Edge of the Wilderness - By Stephanie Grace Whitson


My soul is weary of my life.

—Job 10:1


He had bent his back against the winter wind and slumped over his pony’s neck, trusting the animal to take him to safety in the midst of a blizzard. He had huddled in a muddy niche high above an iced-over creek while sleet pelted the countryside. But never, in his almost twenty winters of life, could Daniel Two Stars remember cold like this. It seeped through his blanket, penetrated his skin, and left him stiff like the ancient man he had begun to hope he would never live long enough to become. The only good thing in it was that when he was awake, the cold numbed even his thoughts. The effort to survive kept him from roaming through the past collecting bitter memories.

The man shackled to him was his friend. Both in body and mind he was the strongest man Daniel Two Stars had ever known. But since the beginning of the new year the whites called 1863, even Robert Lawrence, formerly known as the merciless warrior Little Buffalo, had given up encouraging those around him. He had become like the rest of the prisoners, crowding around pathetic fires every morning until their day’s supply of wood was gone, shivering through the afternoons and evenings. The only relief came when the guards passed out bug-ridden bread and gruel made with half-rotten meat declared unfit for soldiers. But the half-starved Dakota shoved it into their mouths with trembling fingers, hoping it would stay down, not really surprised if it didn’t.

They were in prison because of something begun by a half-dozen braves six moons ago. An argument over a few stolen eggs ended in war, with hundreds of Dakota taking vengeance against the whites encroaching on their traditional way of life. No one knew how many had died, but everyone knew stories of atrocities. No one cared if all the stories were true or not. Everyone in power wanted the Indians gone from Minnesota. Many wanted them all dead.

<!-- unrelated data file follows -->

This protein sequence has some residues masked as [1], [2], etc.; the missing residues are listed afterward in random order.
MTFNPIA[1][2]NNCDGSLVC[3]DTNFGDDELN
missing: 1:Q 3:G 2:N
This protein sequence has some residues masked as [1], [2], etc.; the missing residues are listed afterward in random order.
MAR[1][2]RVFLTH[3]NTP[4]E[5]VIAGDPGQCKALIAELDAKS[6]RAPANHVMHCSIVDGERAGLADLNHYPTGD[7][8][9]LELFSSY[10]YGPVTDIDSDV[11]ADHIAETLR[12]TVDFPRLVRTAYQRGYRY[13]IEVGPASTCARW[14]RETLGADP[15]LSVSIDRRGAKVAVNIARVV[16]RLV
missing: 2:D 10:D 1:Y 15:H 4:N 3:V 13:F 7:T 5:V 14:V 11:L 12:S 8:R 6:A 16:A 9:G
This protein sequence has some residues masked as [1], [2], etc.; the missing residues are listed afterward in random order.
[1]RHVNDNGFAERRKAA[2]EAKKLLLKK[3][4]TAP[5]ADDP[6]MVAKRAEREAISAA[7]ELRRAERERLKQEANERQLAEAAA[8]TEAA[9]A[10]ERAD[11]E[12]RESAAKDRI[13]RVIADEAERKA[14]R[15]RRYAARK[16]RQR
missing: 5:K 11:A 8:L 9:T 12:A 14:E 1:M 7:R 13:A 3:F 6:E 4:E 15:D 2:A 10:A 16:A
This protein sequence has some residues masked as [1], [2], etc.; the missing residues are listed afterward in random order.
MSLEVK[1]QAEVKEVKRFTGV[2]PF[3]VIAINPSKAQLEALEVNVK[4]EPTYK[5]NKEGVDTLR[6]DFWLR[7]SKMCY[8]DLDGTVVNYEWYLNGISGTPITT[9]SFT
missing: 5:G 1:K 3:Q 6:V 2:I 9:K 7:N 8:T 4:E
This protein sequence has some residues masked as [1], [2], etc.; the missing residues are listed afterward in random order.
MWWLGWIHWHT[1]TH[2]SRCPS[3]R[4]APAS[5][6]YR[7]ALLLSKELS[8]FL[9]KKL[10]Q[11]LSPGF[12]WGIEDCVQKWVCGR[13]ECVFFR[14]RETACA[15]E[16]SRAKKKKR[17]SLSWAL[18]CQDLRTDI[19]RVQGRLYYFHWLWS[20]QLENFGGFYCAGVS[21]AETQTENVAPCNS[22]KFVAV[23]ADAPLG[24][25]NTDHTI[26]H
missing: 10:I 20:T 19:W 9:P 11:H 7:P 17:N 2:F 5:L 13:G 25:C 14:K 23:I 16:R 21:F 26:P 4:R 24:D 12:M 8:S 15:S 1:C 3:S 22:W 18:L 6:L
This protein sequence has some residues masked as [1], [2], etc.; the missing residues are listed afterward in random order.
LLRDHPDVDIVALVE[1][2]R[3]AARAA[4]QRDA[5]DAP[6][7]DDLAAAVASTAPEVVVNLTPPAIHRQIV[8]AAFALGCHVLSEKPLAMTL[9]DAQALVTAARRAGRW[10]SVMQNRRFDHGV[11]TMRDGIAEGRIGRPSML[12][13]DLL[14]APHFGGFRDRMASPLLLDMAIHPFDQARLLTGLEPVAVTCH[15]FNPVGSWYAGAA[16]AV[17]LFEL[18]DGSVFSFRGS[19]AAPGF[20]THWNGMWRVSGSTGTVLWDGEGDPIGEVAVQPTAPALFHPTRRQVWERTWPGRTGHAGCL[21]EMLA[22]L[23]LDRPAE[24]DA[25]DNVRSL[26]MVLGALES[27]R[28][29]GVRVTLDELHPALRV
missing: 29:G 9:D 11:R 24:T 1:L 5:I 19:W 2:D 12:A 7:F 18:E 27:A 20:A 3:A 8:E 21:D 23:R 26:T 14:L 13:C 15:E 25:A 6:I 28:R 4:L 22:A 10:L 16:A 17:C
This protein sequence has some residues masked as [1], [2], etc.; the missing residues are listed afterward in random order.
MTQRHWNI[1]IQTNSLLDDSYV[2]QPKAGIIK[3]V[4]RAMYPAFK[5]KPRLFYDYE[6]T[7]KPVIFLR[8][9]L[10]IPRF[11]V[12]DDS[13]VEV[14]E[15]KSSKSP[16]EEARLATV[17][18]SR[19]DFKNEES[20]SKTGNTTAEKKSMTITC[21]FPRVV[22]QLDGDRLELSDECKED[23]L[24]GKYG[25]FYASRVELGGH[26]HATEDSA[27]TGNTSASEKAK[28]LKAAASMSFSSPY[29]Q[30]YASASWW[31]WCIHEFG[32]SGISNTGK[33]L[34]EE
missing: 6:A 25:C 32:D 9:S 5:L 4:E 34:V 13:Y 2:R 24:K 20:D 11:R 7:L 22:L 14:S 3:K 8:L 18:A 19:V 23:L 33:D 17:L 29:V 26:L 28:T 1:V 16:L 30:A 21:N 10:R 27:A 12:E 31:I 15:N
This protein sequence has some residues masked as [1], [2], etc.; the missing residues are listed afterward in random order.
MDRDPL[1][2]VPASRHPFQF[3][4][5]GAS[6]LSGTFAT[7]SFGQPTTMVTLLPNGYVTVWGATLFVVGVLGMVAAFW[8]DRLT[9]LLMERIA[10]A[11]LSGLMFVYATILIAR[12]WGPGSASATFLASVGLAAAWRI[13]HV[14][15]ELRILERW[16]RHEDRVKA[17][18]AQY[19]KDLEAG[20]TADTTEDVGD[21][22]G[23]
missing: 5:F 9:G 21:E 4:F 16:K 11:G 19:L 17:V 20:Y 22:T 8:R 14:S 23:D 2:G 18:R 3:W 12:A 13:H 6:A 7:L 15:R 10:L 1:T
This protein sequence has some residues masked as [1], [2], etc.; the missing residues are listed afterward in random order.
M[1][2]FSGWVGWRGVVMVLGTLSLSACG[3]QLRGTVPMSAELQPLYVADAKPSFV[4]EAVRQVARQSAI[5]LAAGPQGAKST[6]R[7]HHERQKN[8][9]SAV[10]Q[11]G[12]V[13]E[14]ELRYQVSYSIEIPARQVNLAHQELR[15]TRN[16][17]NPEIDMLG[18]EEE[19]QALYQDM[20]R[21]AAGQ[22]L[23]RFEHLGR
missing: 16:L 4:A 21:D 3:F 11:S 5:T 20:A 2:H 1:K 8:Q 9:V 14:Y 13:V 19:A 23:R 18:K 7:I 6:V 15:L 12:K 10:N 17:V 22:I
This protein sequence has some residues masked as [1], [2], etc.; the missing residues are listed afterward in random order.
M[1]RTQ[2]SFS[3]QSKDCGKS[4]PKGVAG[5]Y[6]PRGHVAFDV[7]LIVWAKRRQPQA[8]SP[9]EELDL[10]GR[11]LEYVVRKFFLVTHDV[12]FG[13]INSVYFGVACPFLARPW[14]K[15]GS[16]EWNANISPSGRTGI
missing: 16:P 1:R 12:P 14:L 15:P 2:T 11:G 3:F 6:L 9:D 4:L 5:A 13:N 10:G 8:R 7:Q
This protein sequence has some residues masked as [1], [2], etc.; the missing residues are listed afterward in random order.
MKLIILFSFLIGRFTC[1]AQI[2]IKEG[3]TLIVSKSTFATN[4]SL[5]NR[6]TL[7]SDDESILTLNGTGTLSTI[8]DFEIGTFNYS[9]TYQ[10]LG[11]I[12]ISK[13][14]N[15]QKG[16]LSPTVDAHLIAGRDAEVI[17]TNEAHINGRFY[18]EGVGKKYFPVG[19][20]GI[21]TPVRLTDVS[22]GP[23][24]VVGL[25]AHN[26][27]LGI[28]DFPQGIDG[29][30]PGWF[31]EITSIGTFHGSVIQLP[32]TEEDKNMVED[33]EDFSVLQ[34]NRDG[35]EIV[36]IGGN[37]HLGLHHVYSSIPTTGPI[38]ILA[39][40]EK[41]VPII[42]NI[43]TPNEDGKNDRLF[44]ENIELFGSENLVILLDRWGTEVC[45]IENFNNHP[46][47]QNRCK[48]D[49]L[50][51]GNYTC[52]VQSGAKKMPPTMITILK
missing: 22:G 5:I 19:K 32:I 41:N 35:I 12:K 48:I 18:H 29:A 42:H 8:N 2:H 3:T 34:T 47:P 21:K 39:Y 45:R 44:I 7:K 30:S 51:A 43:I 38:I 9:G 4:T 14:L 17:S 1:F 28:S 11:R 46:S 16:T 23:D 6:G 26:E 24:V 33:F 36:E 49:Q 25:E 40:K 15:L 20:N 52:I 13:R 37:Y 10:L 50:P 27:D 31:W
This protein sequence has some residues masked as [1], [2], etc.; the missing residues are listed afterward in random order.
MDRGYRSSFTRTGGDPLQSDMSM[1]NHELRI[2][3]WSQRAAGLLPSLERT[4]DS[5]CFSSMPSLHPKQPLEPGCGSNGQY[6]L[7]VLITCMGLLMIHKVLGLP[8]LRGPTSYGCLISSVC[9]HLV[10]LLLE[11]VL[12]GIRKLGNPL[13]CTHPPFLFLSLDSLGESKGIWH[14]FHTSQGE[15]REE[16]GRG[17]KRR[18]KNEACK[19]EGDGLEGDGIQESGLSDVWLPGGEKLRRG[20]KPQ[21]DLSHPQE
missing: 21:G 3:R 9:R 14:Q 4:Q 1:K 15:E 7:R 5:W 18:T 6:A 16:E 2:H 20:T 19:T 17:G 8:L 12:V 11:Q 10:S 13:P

Daniel Two Stars was among the dozens of Dakota men who had refused to fight. A recent convert to Christianity, he did what he could to protect his family and his missionary friends. He managed to avoid disaster—until he made the mistake of trusting the army. Leaving the girl he loved and the children she cared for safe at Fort Ridgely, Daniel had returned north to the Dakota camp planning to interpret for his Dakota friends who did not speak English and the army commission conducting trials. What he did not know was that the army of the Great Father in Washington had redefined justice. Those in power had decided that every Indian was guilty—unless proven innocent.

The irony of his rescue still made Daniel smile a little. While everyone expressed their outrage at the way captive women had been treated, one of those captive women—a spinster missionary—strode up and defended him. “Captain,” Miss Jane Williams had said, putting her hand on Daniel’s shoulder, “if you harm this man I will shoot you myself!”

Thanks to Miss Jane’s testimony, Daniel was declared innocent of any crimes. Again, he stayed to help his friends. But then the missionaries all left to untangle their own devastated lives. Daniel Two Stars’s identity was confused with another man named Rising Star. Based on eyewitness reports about Rising Star’s crimes, Daniel was forced into prison along with the guilty. Initially he protested. “I know Rising Star. I saw him ride out of camp with Little Crow and the rest of his warriors. He is gone from here.” He gave up protesting when an irate soldier named Brady Jensen nearly broke his jaw with the butt of his rifle.

After the trials concluded, the Dakota were divided into two groups. Hundreds of women and children and old men were sent, upriver to Fort Snelling. Guilty of nothing, they were still sentenced to life inside a stockade until the powerful could decide what to do with them. Three hundred “guilty” Dakota men were driven like cattle through the streets of New Ulm, a town twice attacked by Little Crow and his hostile warriors during the uprising. White people came out to meet them, raising clenched fists in the air as they screamed for vengeance. Daniel kept his eyes on the road, trying not to hear the words as the throng raged, “Exterminate them!” “Savages!” “Murderers!” He was nearly knocked unconscious when a woman screaming, “They killed my family, they killed my family!” hurled a